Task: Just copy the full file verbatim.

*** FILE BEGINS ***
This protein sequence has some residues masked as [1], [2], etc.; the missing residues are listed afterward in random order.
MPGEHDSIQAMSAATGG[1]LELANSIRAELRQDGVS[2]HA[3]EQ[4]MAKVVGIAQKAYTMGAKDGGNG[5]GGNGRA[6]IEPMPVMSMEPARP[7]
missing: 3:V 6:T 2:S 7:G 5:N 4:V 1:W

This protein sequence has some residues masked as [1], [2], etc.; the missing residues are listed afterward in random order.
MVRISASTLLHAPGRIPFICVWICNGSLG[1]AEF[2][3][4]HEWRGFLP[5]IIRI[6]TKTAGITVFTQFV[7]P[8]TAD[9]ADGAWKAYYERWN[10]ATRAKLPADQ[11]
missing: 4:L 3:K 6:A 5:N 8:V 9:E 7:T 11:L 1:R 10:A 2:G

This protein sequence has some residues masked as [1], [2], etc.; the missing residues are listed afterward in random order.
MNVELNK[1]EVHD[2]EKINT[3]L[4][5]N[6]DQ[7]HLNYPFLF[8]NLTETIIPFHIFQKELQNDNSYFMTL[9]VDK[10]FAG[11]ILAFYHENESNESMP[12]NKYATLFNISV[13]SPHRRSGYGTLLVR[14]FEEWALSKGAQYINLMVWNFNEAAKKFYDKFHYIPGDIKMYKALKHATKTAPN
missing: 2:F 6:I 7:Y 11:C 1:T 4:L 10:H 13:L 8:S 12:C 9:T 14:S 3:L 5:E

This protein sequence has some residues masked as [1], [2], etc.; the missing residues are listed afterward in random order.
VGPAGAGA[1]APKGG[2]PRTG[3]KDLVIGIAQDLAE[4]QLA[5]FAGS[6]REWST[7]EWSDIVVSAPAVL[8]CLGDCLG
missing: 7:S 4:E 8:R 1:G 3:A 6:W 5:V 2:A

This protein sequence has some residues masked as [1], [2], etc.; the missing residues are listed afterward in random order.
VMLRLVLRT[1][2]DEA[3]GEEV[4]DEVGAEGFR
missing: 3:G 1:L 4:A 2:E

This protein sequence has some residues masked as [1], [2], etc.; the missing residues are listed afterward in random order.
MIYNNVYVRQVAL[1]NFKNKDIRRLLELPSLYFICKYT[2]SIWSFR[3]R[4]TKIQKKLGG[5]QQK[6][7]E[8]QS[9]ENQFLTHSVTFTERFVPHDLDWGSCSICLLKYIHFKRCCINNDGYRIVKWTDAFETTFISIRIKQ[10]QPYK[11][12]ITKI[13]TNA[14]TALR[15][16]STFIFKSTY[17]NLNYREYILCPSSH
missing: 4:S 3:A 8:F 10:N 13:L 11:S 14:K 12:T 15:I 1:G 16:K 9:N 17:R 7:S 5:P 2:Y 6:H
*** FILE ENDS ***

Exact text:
This protein sequence has some residues masked as [1], [2], etc.; the missing residues are listed afterward in random order.
MPGEHDSIQAMSAATGG[1]LELANSIRAELRQDGVS[2]HA[3]EQ[4]MAKVVGIAQKAYTMGAKDGGNG[5]GGNGRA[6]IEPMPVMSMEPARP[7]
missing: 3:V 6:T 2:S 7:G 5:N 4:V 1:W

This protein sequence has some residues masked as [1], [2], etc.; the missing residues are listed afterward in random order.
MVRISASTLLHAPGRIPFICVWICNGSLG[1]AEF[2][3][4]HEWRGFLP[5]IIRI[6]TKTAGITVFTQFV[7]P[8]TAD[9]ADGAWKAYYERWN[10]ATRAKLPADQ[11]
missing: 4:L 3:K 6:A 5:N 8:V 9:E 7:T 11:L 1:R 10:A 2:G

This protein sequence has some residues masked as [1], [2], etc.; the missing residues are listed afterward in random order.
MNVELNK[1]EVHD[2]EKINT[3]L[4][5]N[6]DQ[7]HLNYPFLF[8]NLTETIIPFHIFQKELQNDNSYFMTL[9]VDK[10]FAG[11]ILAFYHENESNESMP[12]NKYATLFNISV[13]SPHRRSGYGTLLVR[14]FEEWALSKGAQYINLMVWNFNEAAKKFYDKFHYIPGDIKMYKALKHATKTAPN
missing: 2:F 6:I 7:Y 11:C 1:T 4:L 10:H 13:L 8:S 12:C 9:T 14:S 3:L 5:E

This protein sequence has some residues masked as [1], [2], etc.; the missing residues are listed afterward in random order.
VGPAGAGA[1]APKGG[2]PRTG[3]KDLVIGIAQDLAE[4]QLA[5]FAGS[6]REWST[7]EWSDIVVSAPAVL[8]CLGDCLG
missing: 7:S 4:E 8:R 1:G 3:A 6:W 5:V 2:A

This protein sequence has some residues masked as [1], [2], etc.; the missing residues are listed afterward in random order.
VMLRLVLRT[1][2]DEA[3]GEEV[4]DEVGAEGFR
missing: 3:G 1:L 4:A 2:E

This protein sequence has some residues masked as [1], [2], etc.; the missing residues are listed afterward in random order.
MIYNNVYVRQVAL[1]NFKNKDIRRLLELPSLYFICKYT[2]SIWSFR[3]R[4]TKIQKKLGG[5]QQK[6][7]E[8]QS[9]ENQFLTHSVTFTERFVPHDLDWGSCSICLLKYIHFKRCCINNDGYRIVKWTDAFETTFISIRIKQ[10]QPYK[11][12]ITKI[13]TNA[14]TALR[15][16]STFIFKSTY[17]NLNYREYILCPSSH
missing: 4:S 3:A 8:F 10:N 13:L 11:S 14:K 12:T 15:I 1:G 16:K 9:N 17:R 7:S 5:P 2:Y 6:H